- #1

adjacent

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I have learned two ways to shear an object(x-axis invariant) in the Cartesian coordinate system.

The first way is to find the coordinate vector of a point and multiply the y-component of the vector by the shear factor(2)(Don't change the value) and replace the x-component with it.

The second way is to use the transformation matrix and multiply it with the coordinate matrix.

So the transformation matrix is ##\begin{pmatrix}1 & 2\\ 0 & 1 \end{pmatrix}## and the cordinate matrix: ##\begin{pmatrix}2 & 5 & 5\\ 2 & 2 & 4 \end{pmatrix}## and the result is :

$$\begin{pmatrix}6 & 9 & 13\\ 2 & 2 & 4 \end{pmatrix}$$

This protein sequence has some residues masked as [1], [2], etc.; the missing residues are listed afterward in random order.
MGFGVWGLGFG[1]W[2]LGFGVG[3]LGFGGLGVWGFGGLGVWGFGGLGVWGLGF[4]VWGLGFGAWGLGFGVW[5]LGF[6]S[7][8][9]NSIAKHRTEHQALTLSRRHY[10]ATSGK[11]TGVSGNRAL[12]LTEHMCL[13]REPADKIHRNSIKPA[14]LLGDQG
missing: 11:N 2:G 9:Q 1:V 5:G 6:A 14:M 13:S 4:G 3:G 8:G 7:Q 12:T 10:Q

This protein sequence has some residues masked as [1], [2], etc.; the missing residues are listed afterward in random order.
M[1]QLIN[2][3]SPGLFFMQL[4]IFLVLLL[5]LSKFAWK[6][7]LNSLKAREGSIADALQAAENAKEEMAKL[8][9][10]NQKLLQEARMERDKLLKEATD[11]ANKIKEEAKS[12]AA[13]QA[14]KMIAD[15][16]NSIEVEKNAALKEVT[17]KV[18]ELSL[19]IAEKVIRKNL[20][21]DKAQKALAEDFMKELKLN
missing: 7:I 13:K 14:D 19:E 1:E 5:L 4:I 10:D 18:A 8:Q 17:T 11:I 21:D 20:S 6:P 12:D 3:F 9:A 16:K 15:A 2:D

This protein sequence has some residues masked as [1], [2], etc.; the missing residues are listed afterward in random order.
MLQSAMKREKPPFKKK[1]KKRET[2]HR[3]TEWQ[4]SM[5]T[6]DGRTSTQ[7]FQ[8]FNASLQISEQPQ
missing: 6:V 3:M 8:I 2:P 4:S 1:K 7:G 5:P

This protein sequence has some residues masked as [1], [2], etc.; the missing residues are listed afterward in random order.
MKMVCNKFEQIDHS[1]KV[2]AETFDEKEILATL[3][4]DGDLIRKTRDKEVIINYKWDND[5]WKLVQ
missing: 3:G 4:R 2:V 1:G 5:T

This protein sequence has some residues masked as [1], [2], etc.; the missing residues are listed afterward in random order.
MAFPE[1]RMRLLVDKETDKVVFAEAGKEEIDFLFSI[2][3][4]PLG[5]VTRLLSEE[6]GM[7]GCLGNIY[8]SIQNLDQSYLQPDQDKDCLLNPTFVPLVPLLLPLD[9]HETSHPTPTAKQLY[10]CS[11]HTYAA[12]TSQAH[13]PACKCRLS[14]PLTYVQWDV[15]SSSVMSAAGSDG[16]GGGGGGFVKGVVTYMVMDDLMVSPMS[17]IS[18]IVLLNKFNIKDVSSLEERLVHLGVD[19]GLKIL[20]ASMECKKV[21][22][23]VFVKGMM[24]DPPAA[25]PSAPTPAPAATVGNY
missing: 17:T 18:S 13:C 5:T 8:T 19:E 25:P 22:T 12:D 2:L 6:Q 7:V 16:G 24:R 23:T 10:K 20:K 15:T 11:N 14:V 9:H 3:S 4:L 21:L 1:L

This gives the same answer as the first method.However,the first method is easy to understand.

I realised that the matrix method does the same thing.It leaves the y-components as it is and add the ##\text{Shear factor} \times \text{Y-component}## to the x-component.

So when the matrix theory(or whatever) was made,that person must have considered these.The multiplication rule:Row and column made this transformation matrices useful.

My teacher asked to replace the ##0## with the shear factor.

I was wondering how did someone find this rule about replacing the zero?By guessing?

So can I make a transformation matrix which would translate,reflect,rotate,enlarge,stretch and shear it at the same time?

My main question here is how to make a transformation matrix which would transform the object in the way I like.